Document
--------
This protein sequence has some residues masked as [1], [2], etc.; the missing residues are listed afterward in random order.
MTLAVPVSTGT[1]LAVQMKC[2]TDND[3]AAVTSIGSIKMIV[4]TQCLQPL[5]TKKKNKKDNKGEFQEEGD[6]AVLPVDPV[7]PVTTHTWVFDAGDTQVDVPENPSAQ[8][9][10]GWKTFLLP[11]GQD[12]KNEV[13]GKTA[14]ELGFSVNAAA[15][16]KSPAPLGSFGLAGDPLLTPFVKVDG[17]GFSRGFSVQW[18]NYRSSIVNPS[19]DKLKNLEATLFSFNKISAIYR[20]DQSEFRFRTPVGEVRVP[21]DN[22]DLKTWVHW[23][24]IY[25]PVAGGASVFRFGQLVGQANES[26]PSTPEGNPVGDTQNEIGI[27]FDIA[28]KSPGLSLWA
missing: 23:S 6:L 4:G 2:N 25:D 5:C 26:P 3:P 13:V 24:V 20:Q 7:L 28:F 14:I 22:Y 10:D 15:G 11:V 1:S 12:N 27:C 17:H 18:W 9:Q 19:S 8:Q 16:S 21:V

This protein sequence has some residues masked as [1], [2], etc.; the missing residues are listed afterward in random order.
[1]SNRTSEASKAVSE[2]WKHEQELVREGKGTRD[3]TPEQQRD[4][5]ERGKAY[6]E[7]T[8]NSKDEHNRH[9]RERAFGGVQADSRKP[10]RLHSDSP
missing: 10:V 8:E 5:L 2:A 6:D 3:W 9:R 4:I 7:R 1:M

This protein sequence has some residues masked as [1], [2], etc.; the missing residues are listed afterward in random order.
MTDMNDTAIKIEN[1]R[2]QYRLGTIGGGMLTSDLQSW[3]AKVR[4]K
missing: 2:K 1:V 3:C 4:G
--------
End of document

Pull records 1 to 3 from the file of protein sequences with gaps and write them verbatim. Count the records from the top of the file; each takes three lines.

This protein sequence has some residues masked as [1], [2], etc.; the missing residues are listed afterward in random order.
MTLAVPVSTGT[1]LAVQMKC[2]TDND[3]AAVTSIGSIKMIV[4]TQCLQPL[5]TKKKNKKDNKGEFQEEGD[6]AVLPVDPV[7]PVTTHTWVFDAGDTQVDVPENPSAQ[8][9][10]GWKTFLLP[11]GQD[12]KNEV[13]GKTA[14]ELGFSVNAAA[15][16]KSPAPLGSFGLAGDPLLTPFVKVDG[17]GFSRGFSVQW[18]NYRSSIVNPS[19]DKLKNLEATLFSFNKISAIYR[20]DQSEFRFRTPVGEVRVP[21]DN[22]DLKTWVHW[23][24]IY[25]PVAGGASVFRFGQLVGQANES[26]PSTPEGNPVGDTQNEIGI[27]FDIA[28]KSPGLSLWA
missing: 23:S 6:L 4:G 2:N 25:D 5:C 26:P 3:P 13:V 24:V 20:Q 7:L 28:F 14:I 22:Y 10:D 15:G 11:V 1:S 12:N 27:C 17:H 18:W 9:Q 19:S 8:Q 16:S 21:V

This protein sequence has some residues masked as [1], [2], etc.; the missing residues are listed afterward in random order.
[1]SNRTSEASKAVSE[2]WKHEQELVREGKGTRD[3]TPEQQRD[4][5]ERGKAY[6]E[7]T[8]NSKDEHNRH[9]RERAFGGVQADSRKP[10]RLHSDSP
missing: 10:V 8:E 5:L 2:A 6:D 3:W 9:R 4:I 7:R 1:M

This protein sequence has some residues masked as [1], [2], etc.; the missing residues are listed afterward in random order.
MTDMNDTAIKIEN[1]R[2]QYRLGTIGGGMLTSDLQSW[3]AKVR[4]K
missing: 2:K 1:V 3:C 4:G